Vince Wilfork officially announced on Monday that he’s retiring. It isn’t much of a surprise: Wilfork is a few months shy of his 36th birthday, and said at the end of last season, after the Houston Texans lost to the New England Patriots in the playoffs, that he was leaning toward calling it a career.
And Wilfork, who in recent years has become known for his overalls-and-nothing-else appearance on “Hard Knocks” and his love of grilling and smoking, made his decision via video he made in partnership with Kingsford, whom he has an endorsement deal with:
— Vince Wilfork (@wilfork75) August 7, 2017
“No more cleats – I’m moving on to smoked meats!” Wilfork says, dancing in front of a smoker. “Peace out!”
The video also announces “Vince’s Farewell Tailgate” in New England on Sept. 7, which is the date of the regular-season opener between the Patriots and Kansas City Chiefs.
Wilfork played 13 seasons in the NFL, 11 with New England, which took him 21st overall out of Miami (Fla.) in 2004, and the final two with Houston. He was a five-time Pro Bowler and first-team All-Pro in 2012, and won a Super Bowl ring in his first and last seasons with the Patriots.
Though he won’t be eligible for the Pro Football Hall of Fame until 2022, it’s worth discussing whether Wilfork belongs in the Hall. In our opinion, he does.
It’s hard to evaluate 3-4 nose tackles, which Wilfork was for much of his career, on their numbers because they aren’t there in the way many expect from D-linemen: in 189 games (179 starts), Wilfork was credited with 565 total tackles, 16 sacks, 12 fumble recoveries, five forced fumbles, three interceptions and 24 pass break-ups.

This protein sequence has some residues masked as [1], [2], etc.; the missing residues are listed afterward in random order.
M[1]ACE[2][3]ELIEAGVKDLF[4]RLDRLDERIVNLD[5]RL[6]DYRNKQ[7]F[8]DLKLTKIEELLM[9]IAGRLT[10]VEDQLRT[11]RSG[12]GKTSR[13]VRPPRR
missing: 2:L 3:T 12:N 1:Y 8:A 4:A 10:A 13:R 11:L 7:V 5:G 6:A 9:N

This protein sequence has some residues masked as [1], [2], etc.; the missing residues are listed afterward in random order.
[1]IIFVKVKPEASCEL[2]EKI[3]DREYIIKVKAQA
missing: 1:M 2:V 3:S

But Wilfork was able to handle two and sometimes three offensive linemen at a time, freeing up teammates to get the glory of a sack or run stuff. As a younger player, Wilfork and ends Richard Seymour and Ty Warren formed one of the best lines in the NFL; as an older player, Wilfork became the heart of a rebuilding Patriots defense, a mentor to many as he still played at a high level.
Listed (generously) at 325 pounds, Wilfork was incredibly nimble and athletic for a man his size, which surprised many. During one Patriots training camp, coach Bill Belichick tested Wilfork, asking him to cleanly field a punt – while already holding one football – to give his teammates a needed night off; Wilfork did it. He also made a juggling interception and return against Philip Rivers and the Chargers several years ago, and in high school was one of the best shot putters and discus throwers in his home state of Florida.
In the fourth game of the 2013 season, in Atlanta, Wilfork suffered the only major injury of his career, a ruptured Achilles. In the four games with Wilfork, New England allowed 105 rushing yards per game; in the 12 games without him, it gave up 178.8.
Wilfork was fully healthy for 12 seasons; his teams finished top 10 in rushing defense in seven of those years.
Wilfork’s importance to his teams can also be underscored in his starts: as a rookie he played in all 16 games but started just six; for the rest of his career, he started every game he played in, even his final two seasons in Houston, when he was 34 and 35 years old.